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Tuesday, November 25, 2008
Updated: December 5, 5:34 PM ET
LeBron looks at home at MSG

By Chris Sheridan
ESPN.com

NEW YORK -- His first attempt was a set shot from the 3-point line, and naturally, he drilled it.

His toes never completely left the floor on his second shot either, this one another 3-pointer that drained through the bottom of the net.

So, it was immediately clear Tuesday night that LeBron James was quite comfortable with his feet planted squarely on the ground in this, his favorite city, and the King barely had to break a sweat as the Cleveland Cavaliers romped past New York 119-101 in James' first game at the Garden since he dropped 50 on the Knicks late last season.

This, however, was the first time that James had entered the building with the locals having legitimate reason to believe their future savior was setting foot in his future home. The game came four nights after the Knicks made two major trades that set the course for the future direction of their franchise, clearing $27 million of salary cap room for 2010-11 when they traded away Zach Randolph and Jamal Crawford.

"July 1, 2010 is probably going to be one of the biggest days in free agent history in the NBA, a lot of teams are putting themselves in position to get one of those guys, they're gearing up for that date," James said before spewing the requisite background quasi-disclaimer on how having the opportunity to win the most championships will ultimately be one of the major deciding factors when he chooses to move on with his life or stick with Cleveland as the center of his universe.

James even brought up Tim Duncan and the small-market San Antonio Spurs, saying he was in awe of how Duncan had settled for less than max contracts to allow the team to retain key players Tony Parker and Manu Ginobili.

"It's not the market you're in, it's all about winning with me, and that's what this league has always been about," James said.

The New York media, never shy about calling out on athlete on something he just said, asked if James was implying that he'd take less than the maximum amount to help ensure how much quality he'll be surrounded with two years from now.

"Oh, I didn't say that. I like the talent part, bringing the talent in, but I didn't say I'd take less," James said.

He won't have to take less, but he'll need to be spurred by something such as excitement and/or hope. But there wasn't quite the buzz in the building that many had expected, and those in attendance didn't even have the creativity to put together even a single "We want LeBron" chant to help kill the time after the Cavs went up by 29 before halftime.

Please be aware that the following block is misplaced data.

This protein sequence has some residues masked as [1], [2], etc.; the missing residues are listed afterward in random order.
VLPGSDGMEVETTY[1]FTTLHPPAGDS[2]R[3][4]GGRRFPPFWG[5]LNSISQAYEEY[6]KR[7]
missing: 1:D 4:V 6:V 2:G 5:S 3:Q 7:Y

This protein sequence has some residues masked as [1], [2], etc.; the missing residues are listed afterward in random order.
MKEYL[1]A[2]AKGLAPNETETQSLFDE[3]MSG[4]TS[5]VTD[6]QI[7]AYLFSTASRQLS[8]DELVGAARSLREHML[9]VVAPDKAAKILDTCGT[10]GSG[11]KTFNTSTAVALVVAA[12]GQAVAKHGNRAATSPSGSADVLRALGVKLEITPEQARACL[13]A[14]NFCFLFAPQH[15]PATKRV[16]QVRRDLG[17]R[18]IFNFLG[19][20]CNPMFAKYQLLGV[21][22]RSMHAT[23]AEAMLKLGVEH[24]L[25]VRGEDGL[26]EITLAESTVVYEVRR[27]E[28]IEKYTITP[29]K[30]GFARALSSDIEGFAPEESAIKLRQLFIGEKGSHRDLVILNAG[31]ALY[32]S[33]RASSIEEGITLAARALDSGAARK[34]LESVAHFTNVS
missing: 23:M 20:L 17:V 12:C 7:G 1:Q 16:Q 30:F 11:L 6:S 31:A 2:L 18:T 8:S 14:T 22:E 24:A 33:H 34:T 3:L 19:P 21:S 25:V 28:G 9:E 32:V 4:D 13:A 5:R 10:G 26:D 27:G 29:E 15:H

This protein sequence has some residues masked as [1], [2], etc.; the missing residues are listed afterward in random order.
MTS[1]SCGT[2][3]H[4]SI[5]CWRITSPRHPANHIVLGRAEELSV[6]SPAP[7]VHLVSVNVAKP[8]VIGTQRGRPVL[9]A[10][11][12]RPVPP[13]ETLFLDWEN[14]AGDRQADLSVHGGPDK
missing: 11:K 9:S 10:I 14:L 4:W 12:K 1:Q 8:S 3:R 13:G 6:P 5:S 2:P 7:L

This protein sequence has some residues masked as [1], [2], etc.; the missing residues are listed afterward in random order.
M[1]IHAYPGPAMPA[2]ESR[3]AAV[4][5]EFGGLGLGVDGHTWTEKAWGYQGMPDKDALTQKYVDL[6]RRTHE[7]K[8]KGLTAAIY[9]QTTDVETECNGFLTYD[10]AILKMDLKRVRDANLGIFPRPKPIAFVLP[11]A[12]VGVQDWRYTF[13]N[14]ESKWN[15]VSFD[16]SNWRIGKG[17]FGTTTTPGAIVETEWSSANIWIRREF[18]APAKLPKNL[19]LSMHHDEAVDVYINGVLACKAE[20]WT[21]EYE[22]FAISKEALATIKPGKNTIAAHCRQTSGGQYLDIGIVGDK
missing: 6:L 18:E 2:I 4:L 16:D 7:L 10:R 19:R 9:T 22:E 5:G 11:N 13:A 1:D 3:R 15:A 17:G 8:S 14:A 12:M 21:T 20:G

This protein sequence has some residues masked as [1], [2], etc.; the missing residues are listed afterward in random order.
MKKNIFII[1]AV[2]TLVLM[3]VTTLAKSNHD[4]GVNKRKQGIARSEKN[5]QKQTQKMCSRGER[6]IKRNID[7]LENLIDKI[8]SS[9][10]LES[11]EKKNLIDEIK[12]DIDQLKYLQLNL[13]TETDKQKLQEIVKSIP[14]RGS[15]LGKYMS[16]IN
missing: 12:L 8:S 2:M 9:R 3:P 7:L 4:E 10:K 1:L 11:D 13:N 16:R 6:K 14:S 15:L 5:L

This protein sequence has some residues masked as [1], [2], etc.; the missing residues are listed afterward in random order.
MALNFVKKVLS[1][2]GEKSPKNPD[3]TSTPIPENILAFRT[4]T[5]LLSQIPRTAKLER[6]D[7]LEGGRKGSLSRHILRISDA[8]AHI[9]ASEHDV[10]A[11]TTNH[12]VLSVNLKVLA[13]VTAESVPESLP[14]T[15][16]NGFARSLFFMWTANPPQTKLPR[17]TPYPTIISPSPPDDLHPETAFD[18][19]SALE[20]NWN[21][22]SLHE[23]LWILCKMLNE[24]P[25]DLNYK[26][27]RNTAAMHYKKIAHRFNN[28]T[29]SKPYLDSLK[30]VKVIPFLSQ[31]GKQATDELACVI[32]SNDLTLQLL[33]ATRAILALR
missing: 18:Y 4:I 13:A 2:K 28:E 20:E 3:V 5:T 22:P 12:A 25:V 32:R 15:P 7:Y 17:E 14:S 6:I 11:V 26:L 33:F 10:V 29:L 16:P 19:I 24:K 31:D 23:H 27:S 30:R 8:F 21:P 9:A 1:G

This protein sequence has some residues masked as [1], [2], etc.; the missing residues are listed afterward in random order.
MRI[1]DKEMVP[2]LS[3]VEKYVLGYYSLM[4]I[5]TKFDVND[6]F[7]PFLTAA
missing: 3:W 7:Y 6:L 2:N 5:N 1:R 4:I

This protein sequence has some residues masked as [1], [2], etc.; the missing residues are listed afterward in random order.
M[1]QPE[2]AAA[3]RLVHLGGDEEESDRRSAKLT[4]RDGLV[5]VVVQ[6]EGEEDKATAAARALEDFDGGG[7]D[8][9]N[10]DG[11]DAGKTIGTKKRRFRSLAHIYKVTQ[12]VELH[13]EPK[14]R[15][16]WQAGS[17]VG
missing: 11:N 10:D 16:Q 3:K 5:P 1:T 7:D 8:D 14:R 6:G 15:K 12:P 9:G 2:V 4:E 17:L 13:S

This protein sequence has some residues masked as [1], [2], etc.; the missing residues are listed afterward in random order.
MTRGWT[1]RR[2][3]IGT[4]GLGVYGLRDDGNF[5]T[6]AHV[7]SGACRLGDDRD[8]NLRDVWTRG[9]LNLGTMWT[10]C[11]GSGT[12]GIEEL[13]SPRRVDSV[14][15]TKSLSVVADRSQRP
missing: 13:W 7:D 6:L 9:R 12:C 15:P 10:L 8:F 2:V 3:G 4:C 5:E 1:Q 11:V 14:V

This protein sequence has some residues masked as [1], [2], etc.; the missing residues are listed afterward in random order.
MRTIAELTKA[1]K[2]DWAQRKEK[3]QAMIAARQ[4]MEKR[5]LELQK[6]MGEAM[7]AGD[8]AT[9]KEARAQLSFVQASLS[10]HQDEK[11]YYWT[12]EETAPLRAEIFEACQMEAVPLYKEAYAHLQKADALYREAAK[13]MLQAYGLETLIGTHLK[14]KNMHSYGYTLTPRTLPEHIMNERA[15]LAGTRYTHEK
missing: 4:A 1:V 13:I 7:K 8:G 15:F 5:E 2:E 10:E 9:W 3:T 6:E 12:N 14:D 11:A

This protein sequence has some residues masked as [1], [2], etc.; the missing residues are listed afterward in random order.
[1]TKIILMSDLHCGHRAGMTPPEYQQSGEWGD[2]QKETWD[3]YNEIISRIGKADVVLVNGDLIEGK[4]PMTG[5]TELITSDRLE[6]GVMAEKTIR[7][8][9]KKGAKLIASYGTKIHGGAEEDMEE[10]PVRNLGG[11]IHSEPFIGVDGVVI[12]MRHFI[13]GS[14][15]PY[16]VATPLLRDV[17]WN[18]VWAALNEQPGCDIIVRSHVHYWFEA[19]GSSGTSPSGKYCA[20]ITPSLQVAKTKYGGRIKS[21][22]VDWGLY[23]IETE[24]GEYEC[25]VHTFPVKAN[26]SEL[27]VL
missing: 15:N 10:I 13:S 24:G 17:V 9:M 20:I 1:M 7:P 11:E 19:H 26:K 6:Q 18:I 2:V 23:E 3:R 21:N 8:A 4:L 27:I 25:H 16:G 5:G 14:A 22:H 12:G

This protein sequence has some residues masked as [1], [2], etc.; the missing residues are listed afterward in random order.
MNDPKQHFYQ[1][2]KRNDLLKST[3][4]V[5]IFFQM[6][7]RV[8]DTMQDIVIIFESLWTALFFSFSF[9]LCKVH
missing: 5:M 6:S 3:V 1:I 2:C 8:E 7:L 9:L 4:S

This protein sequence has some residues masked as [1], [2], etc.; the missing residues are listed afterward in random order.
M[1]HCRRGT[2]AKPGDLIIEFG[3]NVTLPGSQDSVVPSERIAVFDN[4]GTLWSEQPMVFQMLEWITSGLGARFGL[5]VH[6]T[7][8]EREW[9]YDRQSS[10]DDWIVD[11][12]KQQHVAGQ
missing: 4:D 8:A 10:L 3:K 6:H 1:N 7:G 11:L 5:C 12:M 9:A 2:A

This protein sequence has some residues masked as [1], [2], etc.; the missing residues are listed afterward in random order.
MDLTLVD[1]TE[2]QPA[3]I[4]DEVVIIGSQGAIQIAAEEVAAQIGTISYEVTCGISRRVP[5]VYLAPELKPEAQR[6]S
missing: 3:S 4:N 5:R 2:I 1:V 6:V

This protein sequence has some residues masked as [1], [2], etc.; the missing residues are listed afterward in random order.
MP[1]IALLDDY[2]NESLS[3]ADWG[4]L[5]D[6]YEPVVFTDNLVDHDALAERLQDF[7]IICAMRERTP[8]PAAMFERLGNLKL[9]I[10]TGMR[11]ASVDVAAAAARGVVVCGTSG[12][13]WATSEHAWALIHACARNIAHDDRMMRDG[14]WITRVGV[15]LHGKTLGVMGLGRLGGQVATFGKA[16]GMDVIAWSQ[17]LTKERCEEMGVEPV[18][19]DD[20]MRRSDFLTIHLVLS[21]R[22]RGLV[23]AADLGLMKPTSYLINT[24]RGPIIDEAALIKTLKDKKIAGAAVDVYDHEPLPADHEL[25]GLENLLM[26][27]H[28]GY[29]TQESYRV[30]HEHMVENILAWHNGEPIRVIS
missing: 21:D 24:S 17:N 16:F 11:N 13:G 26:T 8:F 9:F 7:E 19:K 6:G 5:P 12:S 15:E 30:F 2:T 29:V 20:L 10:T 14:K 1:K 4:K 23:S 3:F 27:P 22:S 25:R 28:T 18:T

James was asked flat-out before the game whether he'd like to play for the Knicks some day, and he avoided a direct answer.

"To bring that type of a distraction to our team right now would be unfair to my team, my teammates, the coaching staff and the rest of the organization," he said.

If Cleveland was coming off on or two titles, would that make the decision easier or harder?

"I don't know. We'll do our best to win it this and next year. Like I said, July 1 is a big day. I know that. I can't sit here and say I don't know how big July 1 of 2010 is, it's going to be a big day, but for me to give to an answer of whether I'm staying or not, or where I'm going or playing, I don't know."

And that's really the bottom line here over the next two seasons as the fans in Cleveland watch their team win 75 percent of their games and the folks in New York witness the opposite. The trades of Crawford and Randolph took away the Knicks' two leading scorers, they lost Nate Robinson to a groin injury Tuesday night, and they were so vertically challenged underneath that Cleveland had no problem turning this one into a rout early by exploiting every mismatch they could find down low.

That, plus LeBron's set-shot 3s, was more than enough to put the Cavs in charge early, where they remained.

"I work at it, so I'm able to change different shots out there on the perimeter. It's something I don't do much, but it's something I work at -- and if I need to resort to going to that, I can," he said.

James has also worked hard at making sure everyone will be walking on eggshells when it comes to impacting his future, and it has become clear he will not tip his hand too far in the direction of the Knicks or the Cavs -- or the Nets or anyone else, for that matter -- until the time is right.

"You have to stay open-minded if you're a Knicks fan," James said before delivering his parting words. "If you guys want to sleep right now and don't wake up until July 1, 2010, then go ahead. It's going to be a big day."